Blue Apron’s “Farm Egg” makes me question everything


Farm egg.

It may seem as simple as just that. An egg. The food that Atkins and Paleo diets made popular once again. The food that draws one of many dividing lines between vegetarians and vegans. But this particular egg is one of the more layered, even scrambled (if you will), symbols of Silicon Valley startup-dom.

It’s easy to dismiss the Yos of the tech world as outliers, but much harder to look at the overall impact of our tech darlings when it comes to the betterment of global society.

Blue Apron’s “Farm Egg” has me asking these questions. Is Uber creating a million jobs only to eventually take them away with self-driving cars? Is Tinder empowering a generation to meet someone in the digital age or creating a generation of promiscuous, lonely souls?

Or, more pointedly, is Blue Apron creating a shitload of waste in their quest to save the Convenience Generation from fully industrialized agriculture and obesity?

Enter, “Farm Egg.”

At first glance, “Farm Egg” appears to represent an extreme level of waste out of Blue Apron.

Compared to buying eggs by the half-dozen at the grocery store, the packaging of a single “Farm Egg” in excessive cardboard (most of which is likely for insulation against bumps and bruises during transportation) doesn’t appear to be all that “Eco-friendly.”

You can dive deeper into this thesis, and uncover the difficulty of recycling Blue Apron’s markedly (as in, it’s on the box) “Eco-Friendly” packaging.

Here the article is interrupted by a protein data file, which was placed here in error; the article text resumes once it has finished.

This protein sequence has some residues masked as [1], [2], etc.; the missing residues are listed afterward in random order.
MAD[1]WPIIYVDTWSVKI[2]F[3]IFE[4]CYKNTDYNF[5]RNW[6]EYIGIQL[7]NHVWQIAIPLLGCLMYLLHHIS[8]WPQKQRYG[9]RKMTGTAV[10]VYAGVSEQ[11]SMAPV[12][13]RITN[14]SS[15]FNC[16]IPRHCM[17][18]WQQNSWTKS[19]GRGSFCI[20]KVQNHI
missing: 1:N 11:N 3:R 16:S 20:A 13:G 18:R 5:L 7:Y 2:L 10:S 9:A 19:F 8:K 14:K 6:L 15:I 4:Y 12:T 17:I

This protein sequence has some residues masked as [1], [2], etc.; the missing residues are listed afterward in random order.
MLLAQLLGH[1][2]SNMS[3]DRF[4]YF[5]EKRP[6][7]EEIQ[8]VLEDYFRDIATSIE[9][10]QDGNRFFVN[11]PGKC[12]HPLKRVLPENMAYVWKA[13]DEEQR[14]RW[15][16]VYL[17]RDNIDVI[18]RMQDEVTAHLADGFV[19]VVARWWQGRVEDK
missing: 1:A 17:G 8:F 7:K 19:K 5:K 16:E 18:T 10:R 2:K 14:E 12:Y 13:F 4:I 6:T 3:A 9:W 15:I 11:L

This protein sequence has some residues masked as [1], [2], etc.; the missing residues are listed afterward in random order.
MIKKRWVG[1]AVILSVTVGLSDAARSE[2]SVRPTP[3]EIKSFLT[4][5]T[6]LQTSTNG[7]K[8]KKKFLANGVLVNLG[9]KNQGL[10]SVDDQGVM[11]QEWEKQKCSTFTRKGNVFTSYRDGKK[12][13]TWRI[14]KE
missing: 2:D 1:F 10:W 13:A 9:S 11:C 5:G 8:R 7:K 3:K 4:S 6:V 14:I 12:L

After compiling all the cardboard and paper products, the process involves melting and emptying the plastic cool-packs that keep Blue Apron food fresh, and finding a place to recycle LDPE plastic bags (you can recycle LDPE at retail locations, like grocery stores).

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If you’re willing to do all that for the earth (which is totally likely since you’re also the kind of person who doesn’t have time to shop at the grocery store, and thus, a Blue Apron user), the final step in the recycling process is to make your peace with trashing the plastic film, which has “a limited recycling market once it comes in contact with food.”

That said, Blue Apron argues that its packaging waste has decreased by at least 50 percent since launch four years ago.

“Farm egg is kind of ironic since most grocery stores sell eggs in Styrofoam cartons that aren’t recyclable,” said Blue Apron CEO Matt Salzberg. “We offer less food (reducing food waste) and less packaging per unit of food than any grocery store.”

Plus, Blue Apron has launched a returns program for users to send back everything (the box, the cool-packs, the plastic and the paper) with a UPS return label, at which point the company will recycle the packaging for you.

“Literally, tons of packaging is returned to us each month for us to recycle,” said Salzberg.

For generosity’s sake, let’s just assume that each of Blue Apron’s 8 million monthly meals are properly and fully recycled. That still doesn’t account for the fact that some of those meals traveled miles and miles, likely in refrigerated trucks, from one of three Blue Apron fulfillment centers in the United States.

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The company has one fulfillment center in New Jersey, which services the entire Eastern Seaboard, one in California, which services the West Coast, and one in Texas, which takes care of the fly-overs. For users in New York, California and Texas, that’s not all that bad in terms of emissions. But users who aren’t in populated areas, or in Southern Florida, are receiving food that has traveled hundreds of miles.